First treatment for sickle cell side-effect in 20 years approved

The first new treatment in 20 years that prevents a common, painful side-effect in patients with sickle cell disorder (SCD) has been issued interim acceptance by the Scottish Medicines Consortium (SMC). 

The SMC issued interim acceptance for Novartis UK’s Adakveo for use in NHS Scotland as a treatment option for the prevention of recurrent vaso-occlusive crises (VOC) in SCD patients. Specifically, the acceptance is for Adakveo to be used either an add-on therapy to hydroxyurea/hydroxycarbamide (HC/HU) or as monotherapy in patients for whom HC/HU is inappropriate or inadequate. 

SCD is a genetic blood disorder in which patient’s red blood cells change shape and become sticky, which can restrict blood flow through vessels distributing blood around the body. VOCs are a common side effect in which a person with SCD experiences recurrent and unpredictable episodes of pain, usually in their limbs or back.  

People with this condition suffer an increased risk of high blood pressure, eyesight loss, and kidney and urinary problems, along with long-term damage to internal organs. 

Official comments  

“People living with sickle cell disorder and dealing with the recurrent pain episodes find that every aspect of their daily life is disrupted. For some people, their condition even impacts their career and education, affecting their overall quality of life,” said John James OBE, Chief Executive, Sickle Cell Society. “For too long, the sickle cell community has gone without new innovations to help manage this challenging condition. We welcome this decision as it offers hope for people living with this complex, life-limiting and life-long condition in Scotland, as well as reducing associated costs to NHS Scotland.”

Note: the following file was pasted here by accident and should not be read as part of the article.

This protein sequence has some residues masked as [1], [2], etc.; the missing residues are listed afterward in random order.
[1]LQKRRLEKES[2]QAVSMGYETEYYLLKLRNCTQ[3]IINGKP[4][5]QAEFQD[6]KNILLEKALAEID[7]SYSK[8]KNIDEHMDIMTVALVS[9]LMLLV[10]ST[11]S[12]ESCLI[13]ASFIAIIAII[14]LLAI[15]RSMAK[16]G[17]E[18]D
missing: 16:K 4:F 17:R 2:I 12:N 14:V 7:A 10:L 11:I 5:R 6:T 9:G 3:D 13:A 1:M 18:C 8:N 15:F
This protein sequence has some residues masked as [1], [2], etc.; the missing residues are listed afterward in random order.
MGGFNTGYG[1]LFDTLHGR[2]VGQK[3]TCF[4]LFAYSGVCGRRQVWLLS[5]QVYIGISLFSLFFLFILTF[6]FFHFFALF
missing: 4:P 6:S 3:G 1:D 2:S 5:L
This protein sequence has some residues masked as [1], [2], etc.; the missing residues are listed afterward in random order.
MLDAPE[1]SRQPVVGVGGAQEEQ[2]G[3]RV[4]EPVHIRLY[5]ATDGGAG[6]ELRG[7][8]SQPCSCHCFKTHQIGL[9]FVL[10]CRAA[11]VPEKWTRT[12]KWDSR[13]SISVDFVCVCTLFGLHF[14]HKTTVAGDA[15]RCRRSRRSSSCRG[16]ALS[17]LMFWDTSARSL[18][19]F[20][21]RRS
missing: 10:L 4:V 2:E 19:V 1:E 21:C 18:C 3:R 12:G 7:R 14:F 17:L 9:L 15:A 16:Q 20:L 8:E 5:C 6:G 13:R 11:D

“Many people with sickle cell disease experience recurrent painful crises which can result in hospital admission. These can cause chronic organ damage and in some circumstances can be life threatening” commented Dr Louisa McIlwaine, haematology consultant Greater Glasgow and Clyde. “Even if a crisis episode does not result in admission, it significantly impacts the quality of life of the patients. Not all patients respond to the current treatment options available, and so there is a significant unmet need in managing this disease. Today’s decision provides a new treatment option for this group for the first time in over 20 years.” 

“This announcement further demonstrates Novartis’ commitment to patients living with rare disease, bringing forward an innovative treatment option to address high unmet needs for eligible patients living with sickle cell disorder,” added Marie-Andrée Gamache, Country President, Novartis Innovative Medicines UK and Ireland. “At Novartis UK, we are proud to be an active partner within the sickle cell community and are dedicated to collaborating with the NHS and the entire health ecosystem to identify and implement healthcare solutions for patients most in need, no matter their background or location.” 

 

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